Workers' Compensation

Have you suffered an injury at work? Were you hurt while driving within the scope of your employment? Workers’ compensation insurance was established in Colorado to help you recover from incidents just like these.

The Colorado Approach to Workplace Safety 

In Colorado, employers are required by law to carry workers’ compensation insurance — even when they have only one employee. The reason? Accidents happen. Workers slip and fall, objects fall on passersby, machinery malfunctions — the list goes on. When these things happen, employees and their families need to know that there are measures in place to protect their physical and financial well-being.

Recognizing Injuries & Occupational Diseases

Although broken bones, back injuries, and amputations are among the most well-known types of workplace injuries, Colorado recognizes other physical and psychological impairments as well. For instance:

  • Occupational diseases, such as cancer and Chronic Obstructive Pulmonary Disease can be caused by work environments that expose you to toxins, radiation, lead, asbestos, mold, or other harsh chemicals or minerals.
  • Stress injuries, like heart attacks and psychiatric breakdowns are common for those whose work is incessantly overwhelming.
  • Repetitive motion injuries, such as carpal tunnel syndrome, may occur if your work requires you to repeat the same movements over and over.

Your Priority Should Be Relaxing & Healing

Let Us Handle Your Claim

What to Do After a Workplace Accident 

Step 1: Go See a Company-Appointed Doctor

Your health should absolutely be your first priority after a workplace accident. Go see a doctor — just check in with your employer to make sure you’re visiting a physician whose care will be legally recognized in your workers’ compensation claim.

Step 2: Report the Incident in Writing 

No matter how good of terms you’re on with your boss, it’s important that you report your workplace accident correctly. By formally submitting a report in writing, you are in turn protecting yourself from potential consequences that could impact your workers’ compensation claim.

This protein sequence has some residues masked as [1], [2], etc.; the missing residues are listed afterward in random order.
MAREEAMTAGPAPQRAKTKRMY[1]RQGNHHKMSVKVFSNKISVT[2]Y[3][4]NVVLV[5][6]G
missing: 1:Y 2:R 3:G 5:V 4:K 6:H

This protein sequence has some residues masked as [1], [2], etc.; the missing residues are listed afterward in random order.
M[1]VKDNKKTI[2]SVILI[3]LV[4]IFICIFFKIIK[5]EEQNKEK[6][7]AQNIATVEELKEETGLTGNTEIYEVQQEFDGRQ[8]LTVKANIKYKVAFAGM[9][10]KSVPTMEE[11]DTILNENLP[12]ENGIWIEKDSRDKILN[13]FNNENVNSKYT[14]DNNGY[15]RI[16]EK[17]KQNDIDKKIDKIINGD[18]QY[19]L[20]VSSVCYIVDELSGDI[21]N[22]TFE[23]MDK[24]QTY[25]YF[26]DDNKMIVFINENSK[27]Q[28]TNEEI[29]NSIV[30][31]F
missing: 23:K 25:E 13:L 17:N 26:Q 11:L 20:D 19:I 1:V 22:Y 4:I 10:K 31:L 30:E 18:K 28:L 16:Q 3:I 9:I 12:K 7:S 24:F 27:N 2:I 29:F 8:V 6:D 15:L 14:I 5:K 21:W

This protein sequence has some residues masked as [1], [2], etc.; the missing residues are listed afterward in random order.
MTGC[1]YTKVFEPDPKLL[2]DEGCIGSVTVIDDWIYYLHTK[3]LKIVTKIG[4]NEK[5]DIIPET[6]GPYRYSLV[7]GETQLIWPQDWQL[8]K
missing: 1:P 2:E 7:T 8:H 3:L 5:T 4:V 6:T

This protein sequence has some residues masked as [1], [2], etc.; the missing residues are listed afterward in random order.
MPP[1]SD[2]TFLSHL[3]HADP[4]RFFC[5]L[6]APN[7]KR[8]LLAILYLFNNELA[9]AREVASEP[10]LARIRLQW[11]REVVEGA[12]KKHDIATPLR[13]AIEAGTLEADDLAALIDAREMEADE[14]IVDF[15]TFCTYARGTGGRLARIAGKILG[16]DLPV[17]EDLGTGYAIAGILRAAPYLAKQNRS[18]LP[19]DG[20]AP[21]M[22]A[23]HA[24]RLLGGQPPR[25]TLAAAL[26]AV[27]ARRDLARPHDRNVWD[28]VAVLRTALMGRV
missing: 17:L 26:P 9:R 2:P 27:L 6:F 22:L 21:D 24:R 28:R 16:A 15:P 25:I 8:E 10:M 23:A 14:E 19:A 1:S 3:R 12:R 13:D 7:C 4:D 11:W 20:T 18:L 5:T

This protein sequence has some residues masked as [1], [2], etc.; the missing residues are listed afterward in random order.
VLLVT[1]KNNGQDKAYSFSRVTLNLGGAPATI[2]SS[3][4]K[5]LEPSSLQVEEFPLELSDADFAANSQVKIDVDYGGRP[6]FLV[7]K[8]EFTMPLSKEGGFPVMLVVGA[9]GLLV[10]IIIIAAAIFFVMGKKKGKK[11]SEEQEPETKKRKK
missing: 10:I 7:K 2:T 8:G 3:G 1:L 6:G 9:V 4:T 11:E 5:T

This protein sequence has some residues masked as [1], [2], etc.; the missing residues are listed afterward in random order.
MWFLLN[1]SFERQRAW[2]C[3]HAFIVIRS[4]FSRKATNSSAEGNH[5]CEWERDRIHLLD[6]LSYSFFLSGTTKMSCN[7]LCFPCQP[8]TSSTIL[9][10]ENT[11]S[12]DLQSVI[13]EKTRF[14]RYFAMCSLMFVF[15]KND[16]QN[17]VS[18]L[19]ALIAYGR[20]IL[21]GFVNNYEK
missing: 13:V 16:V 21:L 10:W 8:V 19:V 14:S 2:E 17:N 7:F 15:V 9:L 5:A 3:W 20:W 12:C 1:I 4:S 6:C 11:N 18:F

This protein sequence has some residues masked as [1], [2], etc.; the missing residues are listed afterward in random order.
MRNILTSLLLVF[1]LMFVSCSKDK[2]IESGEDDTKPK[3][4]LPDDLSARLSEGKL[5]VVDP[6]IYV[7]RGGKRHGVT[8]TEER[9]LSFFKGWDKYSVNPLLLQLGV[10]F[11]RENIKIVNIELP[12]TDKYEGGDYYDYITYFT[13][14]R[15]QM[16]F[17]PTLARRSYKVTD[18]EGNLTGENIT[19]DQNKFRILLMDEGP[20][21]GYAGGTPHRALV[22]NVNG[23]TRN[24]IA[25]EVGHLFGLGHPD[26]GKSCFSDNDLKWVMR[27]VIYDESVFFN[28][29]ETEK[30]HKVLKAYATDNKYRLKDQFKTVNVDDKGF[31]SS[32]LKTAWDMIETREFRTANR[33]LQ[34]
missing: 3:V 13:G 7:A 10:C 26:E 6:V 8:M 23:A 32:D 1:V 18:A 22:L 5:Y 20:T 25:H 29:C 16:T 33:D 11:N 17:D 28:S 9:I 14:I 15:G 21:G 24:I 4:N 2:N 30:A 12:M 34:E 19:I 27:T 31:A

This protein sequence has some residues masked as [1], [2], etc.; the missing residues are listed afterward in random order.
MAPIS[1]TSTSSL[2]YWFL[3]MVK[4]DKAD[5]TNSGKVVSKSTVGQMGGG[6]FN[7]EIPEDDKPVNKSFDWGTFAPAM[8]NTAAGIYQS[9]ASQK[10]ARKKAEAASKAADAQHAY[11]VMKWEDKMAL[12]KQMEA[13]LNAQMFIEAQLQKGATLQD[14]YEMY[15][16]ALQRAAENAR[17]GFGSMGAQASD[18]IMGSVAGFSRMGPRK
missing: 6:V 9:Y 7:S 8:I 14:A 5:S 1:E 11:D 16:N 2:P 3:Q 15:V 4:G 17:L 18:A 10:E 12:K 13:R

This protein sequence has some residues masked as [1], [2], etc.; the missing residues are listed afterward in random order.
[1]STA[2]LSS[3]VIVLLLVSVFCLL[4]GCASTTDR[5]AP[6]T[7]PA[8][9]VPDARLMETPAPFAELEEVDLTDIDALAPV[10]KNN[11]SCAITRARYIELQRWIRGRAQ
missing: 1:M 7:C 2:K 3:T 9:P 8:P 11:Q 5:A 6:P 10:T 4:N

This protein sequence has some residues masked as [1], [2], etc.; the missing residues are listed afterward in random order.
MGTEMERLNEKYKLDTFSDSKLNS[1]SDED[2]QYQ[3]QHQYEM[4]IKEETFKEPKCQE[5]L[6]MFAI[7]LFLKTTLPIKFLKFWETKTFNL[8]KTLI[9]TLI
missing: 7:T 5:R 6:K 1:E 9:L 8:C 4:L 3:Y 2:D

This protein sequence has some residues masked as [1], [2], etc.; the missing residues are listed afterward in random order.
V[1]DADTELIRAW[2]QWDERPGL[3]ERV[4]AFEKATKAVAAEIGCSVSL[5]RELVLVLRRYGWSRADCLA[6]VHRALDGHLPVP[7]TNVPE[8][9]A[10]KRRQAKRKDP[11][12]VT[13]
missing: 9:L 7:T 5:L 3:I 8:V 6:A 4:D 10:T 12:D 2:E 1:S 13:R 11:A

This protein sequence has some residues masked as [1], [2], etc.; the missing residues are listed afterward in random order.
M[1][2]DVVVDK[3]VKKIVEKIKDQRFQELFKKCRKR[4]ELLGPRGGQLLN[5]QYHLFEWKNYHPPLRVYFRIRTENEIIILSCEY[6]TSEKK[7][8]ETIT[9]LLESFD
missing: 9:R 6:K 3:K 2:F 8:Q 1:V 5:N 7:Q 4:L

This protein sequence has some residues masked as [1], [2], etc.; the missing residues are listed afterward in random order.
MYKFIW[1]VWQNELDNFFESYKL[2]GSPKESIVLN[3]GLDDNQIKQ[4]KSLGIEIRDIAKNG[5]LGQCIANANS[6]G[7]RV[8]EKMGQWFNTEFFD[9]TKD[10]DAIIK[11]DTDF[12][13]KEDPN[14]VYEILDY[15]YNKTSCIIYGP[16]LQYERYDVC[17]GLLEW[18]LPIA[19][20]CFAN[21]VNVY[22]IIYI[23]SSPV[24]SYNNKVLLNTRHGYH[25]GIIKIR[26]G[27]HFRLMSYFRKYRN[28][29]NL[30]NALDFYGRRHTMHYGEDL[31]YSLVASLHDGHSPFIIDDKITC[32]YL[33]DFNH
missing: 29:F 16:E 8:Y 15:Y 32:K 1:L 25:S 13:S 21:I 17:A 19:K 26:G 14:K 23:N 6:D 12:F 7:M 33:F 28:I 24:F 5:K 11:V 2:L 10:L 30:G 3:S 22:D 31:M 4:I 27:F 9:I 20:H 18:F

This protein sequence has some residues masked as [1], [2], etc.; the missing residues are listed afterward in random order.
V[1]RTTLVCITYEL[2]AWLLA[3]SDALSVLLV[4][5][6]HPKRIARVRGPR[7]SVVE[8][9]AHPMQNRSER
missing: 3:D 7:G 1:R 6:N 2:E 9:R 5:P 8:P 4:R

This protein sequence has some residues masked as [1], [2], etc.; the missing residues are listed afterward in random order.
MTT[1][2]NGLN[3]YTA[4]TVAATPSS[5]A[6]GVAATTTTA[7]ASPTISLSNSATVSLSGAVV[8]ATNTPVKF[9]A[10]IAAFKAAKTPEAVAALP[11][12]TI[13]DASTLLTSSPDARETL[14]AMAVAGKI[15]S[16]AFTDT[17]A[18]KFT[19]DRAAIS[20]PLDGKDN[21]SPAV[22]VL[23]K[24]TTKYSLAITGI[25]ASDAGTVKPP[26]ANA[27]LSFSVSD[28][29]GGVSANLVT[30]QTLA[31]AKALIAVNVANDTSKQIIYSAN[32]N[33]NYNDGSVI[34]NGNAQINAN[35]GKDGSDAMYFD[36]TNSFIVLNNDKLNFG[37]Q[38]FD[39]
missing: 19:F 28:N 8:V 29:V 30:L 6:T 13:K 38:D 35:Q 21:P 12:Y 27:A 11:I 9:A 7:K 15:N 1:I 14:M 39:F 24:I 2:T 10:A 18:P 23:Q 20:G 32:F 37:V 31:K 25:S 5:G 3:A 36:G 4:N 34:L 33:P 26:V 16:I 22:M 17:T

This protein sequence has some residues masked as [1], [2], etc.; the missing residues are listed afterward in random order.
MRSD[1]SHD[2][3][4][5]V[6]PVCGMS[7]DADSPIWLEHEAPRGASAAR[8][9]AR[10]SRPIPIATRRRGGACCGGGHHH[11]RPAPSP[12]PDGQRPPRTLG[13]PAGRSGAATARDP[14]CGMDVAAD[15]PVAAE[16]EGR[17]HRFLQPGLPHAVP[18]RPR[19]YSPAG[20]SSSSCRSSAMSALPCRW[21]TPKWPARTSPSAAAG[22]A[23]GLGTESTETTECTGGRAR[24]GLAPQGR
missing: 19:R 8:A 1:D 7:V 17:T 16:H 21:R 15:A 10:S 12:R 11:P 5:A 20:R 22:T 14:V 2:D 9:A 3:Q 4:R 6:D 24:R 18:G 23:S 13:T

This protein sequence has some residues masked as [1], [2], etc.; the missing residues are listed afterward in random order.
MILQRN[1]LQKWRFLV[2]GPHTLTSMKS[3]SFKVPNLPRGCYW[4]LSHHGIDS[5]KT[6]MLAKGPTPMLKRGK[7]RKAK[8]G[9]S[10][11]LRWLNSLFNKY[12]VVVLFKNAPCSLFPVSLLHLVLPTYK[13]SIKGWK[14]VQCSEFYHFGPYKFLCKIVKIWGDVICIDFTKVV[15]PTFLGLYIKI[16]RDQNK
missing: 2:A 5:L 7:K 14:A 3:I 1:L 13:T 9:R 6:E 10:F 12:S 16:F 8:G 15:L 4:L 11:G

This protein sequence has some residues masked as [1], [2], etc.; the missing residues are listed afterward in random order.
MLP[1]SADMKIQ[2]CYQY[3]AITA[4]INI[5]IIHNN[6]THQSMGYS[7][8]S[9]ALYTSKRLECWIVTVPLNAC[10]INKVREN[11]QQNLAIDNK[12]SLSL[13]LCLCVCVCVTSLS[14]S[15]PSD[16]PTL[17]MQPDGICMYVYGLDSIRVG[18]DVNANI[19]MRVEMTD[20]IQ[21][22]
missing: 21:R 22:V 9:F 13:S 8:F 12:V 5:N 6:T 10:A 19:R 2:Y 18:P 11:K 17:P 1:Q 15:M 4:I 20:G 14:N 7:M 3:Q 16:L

For instance, Colorado law states that failing to report the incident in writing within four days of its occurrence could mean losing up to one day’s compensation for each day that your report is late.

Timelines vary when the incident in question involves an occupational disease rather than an instantly obvious injury. The best thing to do is take immediate action when you know or suspect something is wrong.

Step 3: Talk to Your Boss About Filing 

Assuming your employer has workers’ compensation insurance, they should report your accident to their insurance carrier within 10 days of the incident. If they fail to do so, or if they do not have workers’ compensation insurance, you can still apply for the benefits yourself.

In Colorado, the employee application process begins by filling out a form called “Workers’ Claim for Compensation,” which is provided by the Division of Workers’ Compensation.

Step 4: Let an Attorney Help

You are not required to have an attorney in order to file for workers’ compensation, but if your employer is uncooperative, if anything about the application process is unclear, or if you’ve already applied and had your application denied, an experienced lawyer can take that stress off your shoulders and get your case back on track.

Workers’ Compensation Team in Denver, Colorado

Workers’ compensation cases are complicated. The process is long, tedious and frustrating, especially when you must use your company’s doctors rather than your own. We will help you through the mounds of paperwork and the maze of procedures so you can concentrate on healing and ideally getting back to work full time.